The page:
“It becomes too clever and self-aware and we disengage”

 

Above Edinburgh on the Salibury Crags, Declan, a talented, working class young artist pulls a body back as it tries to jump. This body belongs to Libby, a middle-aged, middle class fading playwright who is drunkenly considering the end. So two worlds meet. As Declan talks about the realities of his life, an abusive step-father, his love for his little sister, Libby begins to write for the first time in far too long. She needs his story, she needs his words, but at that point, the play asks, does telling someone’s story become exploiting it?

Lorn Macdonald as Declan is the heart and energy of the piece. He comes to life, quick and funny, surprising and vulnerable. His story is the one we are interested in hearing, and Macdonald is simply fire on stage. I cannot fault his performance. Unfortunately Neve McIntosh’s Libby feels comparatively unreal. This is not her fault, but an impossibility within the way the character is written. She is unlikeable throughout. Her suicide attempt, which opens the story, is so lightly commented upon in the rest of the play that it seems completely unbelievable and rather half-hearted, trivialising suicide, and contributing to a version of Libby that is self-absorbed and ingenuine. She is used as a device by the playwright (Kieran Hurley) to make comments about the world of theatre, meaning she struggles to emerge. He gives her an extended monologue about the state of playwriting, about theatres and audiences, that is so self-aware it makes us self-aware. That isn’t a character speaking, and it removes us from the world of the play with immediate effect. Even her trajectory isn’t believable. She jumps from suicidal to mentor to lover to exploiter with no apparent journeys in between.

Mouthpiece is interspersed by Libby directly addressing the audience, telling us what makes a good play, walking us through the necessary ingredients as they are created onstage, foreshadowing the way the narrative must inevitably go. Sometimes this works really well. But the plot gets lost in this, and the end in particular suffers as a result. It stops being about the characters, about their story. It becomes too clever and self-aware and we disengage.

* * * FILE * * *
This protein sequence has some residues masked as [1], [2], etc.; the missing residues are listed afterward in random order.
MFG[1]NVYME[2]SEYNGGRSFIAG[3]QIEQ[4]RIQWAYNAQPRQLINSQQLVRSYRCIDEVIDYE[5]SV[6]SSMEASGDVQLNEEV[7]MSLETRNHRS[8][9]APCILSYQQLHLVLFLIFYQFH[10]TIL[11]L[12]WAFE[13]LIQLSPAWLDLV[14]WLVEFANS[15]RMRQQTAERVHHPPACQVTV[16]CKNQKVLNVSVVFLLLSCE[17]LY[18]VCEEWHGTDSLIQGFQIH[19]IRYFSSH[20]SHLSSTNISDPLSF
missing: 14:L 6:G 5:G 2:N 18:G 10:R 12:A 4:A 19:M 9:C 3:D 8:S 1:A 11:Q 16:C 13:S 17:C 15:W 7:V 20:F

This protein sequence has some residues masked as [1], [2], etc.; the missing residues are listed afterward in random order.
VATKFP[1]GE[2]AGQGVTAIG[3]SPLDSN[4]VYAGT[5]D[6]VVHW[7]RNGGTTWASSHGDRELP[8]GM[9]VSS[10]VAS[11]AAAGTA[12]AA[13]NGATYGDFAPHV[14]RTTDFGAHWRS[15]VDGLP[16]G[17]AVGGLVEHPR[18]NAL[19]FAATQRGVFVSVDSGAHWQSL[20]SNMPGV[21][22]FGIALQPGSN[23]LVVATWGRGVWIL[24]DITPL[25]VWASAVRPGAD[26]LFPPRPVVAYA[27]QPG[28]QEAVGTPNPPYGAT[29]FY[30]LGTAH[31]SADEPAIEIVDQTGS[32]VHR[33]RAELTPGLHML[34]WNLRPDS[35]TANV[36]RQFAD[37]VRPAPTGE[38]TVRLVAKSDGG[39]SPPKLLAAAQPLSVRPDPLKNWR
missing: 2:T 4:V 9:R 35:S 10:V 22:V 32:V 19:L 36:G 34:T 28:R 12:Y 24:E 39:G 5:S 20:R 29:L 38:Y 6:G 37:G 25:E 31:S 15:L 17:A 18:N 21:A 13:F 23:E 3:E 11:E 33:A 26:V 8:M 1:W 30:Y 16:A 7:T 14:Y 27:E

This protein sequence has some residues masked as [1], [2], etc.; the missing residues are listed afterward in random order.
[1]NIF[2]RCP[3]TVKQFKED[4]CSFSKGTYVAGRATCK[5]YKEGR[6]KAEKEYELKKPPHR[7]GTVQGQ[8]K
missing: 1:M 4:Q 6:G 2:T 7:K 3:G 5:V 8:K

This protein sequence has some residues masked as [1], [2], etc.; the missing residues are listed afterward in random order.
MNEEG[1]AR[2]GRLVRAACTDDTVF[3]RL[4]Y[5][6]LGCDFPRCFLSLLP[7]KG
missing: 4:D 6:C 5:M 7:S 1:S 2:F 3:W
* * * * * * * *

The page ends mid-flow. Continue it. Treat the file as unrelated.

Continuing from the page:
The story that is at the heart of ‘Mouthpiece’ is a fascinating one of an unlikely relationship, of exploitation, class and culture, but it gets lost in a weary exercise of meta-theatricality, in an attempt to comment on playwriting, when the story is powerful enough to make this comment on its own. Let the story speak, and we will be powerless not to listen.

 

Reviewed by Amelia Brown

Photography by Roberto Ricciuti

 


Mouthpiece

Soho Theatre until 4th May

 

Last ten shows reviewed at this venue:
Fabric | ★★★★ | September 2018
The Political History of Smack and Crack | ★★★★ | September 2018
Pickle Jar | ★★★★★ | October 2018
Cuckoo | ★★★ | November 2018
Chasing Bono | ★★★★ | December 2018
Laura | ★★★½ | December 2018
No Show | ★★★★ | January 2019
Garrett Millerick: Sunflower | ★★★★ | February 2019
Soft Animals | ★★★★ | February 2019
Angry Alan | ★★★★ | March 2019

 

Click here to see more of our latest reviews on thespyinthestalls.com